In most of its habitats, the heavily trafficked pangolin's biggest threat comes from humans. But in Taiwan, the scaly mammals brave a different danger: a surging feral dog population.
Veterinarian Tseng Shao-tung, 28, has seen firsthand what a dog can do to the gentle creatures during his shifts at a hospital in Hsinchu.
Last month he worked to save the life of a male juvenile pangolin who had been lying in the wild for days with half of its tail chewed off.
"It has a big open wound on its tail and its body tissue has decayed," Tseng said as he carefully turned the sedated pangolin to disinfect the gaping injury.
It was the fifth pangolin Tseng and his fellow veterinarians had saved this year, all from suspected dog attacks.
Chief veterinarian Chen Yi-ru said she had noticed a steady increase of pangolins with trauma injuries in the last five years -- most of them with severed tails.
Pangolins are covered in hard, overlapping body scales and curl up into a ball when attacked. The tail is the animal's most vulnerable part.
"That's why when attacked, the tail is usually the first to be bitten," Chen explained.
Wildlife researchers and officials said dog attacks, which account for more than half of all injuries since 2018, have become "the main threat to pangolins in Taiwan" in a report released last year.
Most trafficked mammal
Pangolins are described by conservationists as the world's most trafficked mammal, with traditional Chinese medicine being the main driver.
Although their scales are made of keratin -- the substance that makes up our fingernails and hair -- there is huge demand for them among Chinese consumers because of the unproven belief that they help lactation in breastfeeding mothers.
That demand has decimated pangolin populations across Asia and Africa despite a global ban and funded a lucrative international black market trade.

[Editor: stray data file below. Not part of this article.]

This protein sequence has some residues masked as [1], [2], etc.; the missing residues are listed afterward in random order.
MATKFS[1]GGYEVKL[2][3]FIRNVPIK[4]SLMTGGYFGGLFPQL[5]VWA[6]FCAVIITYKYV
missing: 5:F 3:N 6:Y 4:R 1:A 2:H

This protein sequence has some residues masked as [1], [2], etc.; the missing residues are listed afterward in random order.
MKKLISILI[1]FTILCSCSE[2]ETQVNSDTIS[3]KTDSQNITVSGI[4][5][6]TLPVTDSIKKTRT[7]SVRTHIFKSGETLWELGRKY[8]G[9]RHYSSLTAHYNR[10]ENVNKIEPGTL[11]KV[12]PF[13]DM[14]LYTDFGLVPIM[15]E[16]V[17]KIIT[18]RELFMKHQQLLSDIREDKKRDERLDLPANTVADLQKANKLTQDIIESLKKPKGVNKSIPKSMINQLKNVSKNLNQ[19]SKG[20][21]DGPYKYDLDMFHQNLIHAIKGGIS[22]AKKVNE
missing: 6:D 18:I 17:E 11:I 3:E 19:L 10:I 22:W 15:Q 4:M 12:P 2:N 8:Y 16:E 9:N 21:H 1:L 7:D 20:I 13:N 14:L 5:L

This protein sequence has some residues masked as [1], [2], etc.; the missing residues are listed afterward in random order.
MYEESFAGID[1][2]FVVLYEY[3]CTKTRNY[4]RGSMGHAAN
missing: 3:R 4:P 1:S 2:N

All eight species of pangolins on both continents are listed as endangered or critically endangered.
Taiwan has been a comparative conservation success story, transforming itself from a place where pangolins went from near-extinct to protected and thriving.
Chan Fang-tse, veterinarian and researcher at the official Taiwan Endemic Species Research Institute, said the 1950s to 1970s saw massive hunting.
"Sixty thousand pangolins in Taiwan were killed for their scales and hides during that period," he told AFP.
A 1989 wildlife protection law ended the industry, while rising conservation awareness led the public to start embracing their scaly neighbours as something to be cherished, rather than a commodity.
The population of the Formosan or Taiwanese pangolin, a subspecies of the Chinese pangolin, has since bounced back with researchers estimating that there are now between 10,000 to 15,000 in the wild.
But the island's growing feral dog population -- itself a consequence of a 2017 government policy not to cull stray animals -- is hitting pangolins hard, Chan warned.
"Pangolins are most affected because they have a big overlap of roaming area and pangolins don't move as fast as other animals," Chan said.
Pangolins are also vulnerable because of how few offspring they have.
The solitary Formosan pangolins mate once a year and only produce one offspring after 150 days of pregnancy. Captivity breeding programmes have had little success.
"It may be more difficult to breed pangolins than pandas," Chan said.
The rise in injured pangolins has created another challenge for animal doctors: finding enough ants and termites to feed the picky eaters who often reject substitute mixtures of larvae.
Piling into a truck with three other vets, Tseng headed to a tree to retrieve an ant nest he had recently spotted.
"We have to be constantly on the lookout and go search for ants nests every couple of days now because we have more pangolins to feed," Tseng said.
A pangolin can eat an ant nest the size of a football each day.
The government has also called for residents to report nest locations to help feed the pangolins until they can be released back into the wild.
But the injured pangolin in Tseng's care will likely have to be sent to a zoo or government facility for adoption after it recovers.
"It will have difficulty climbing up trees and won't be able to roll itself into a ball shape," Tseng said.
"It has lost the ability to protect itself in the wild."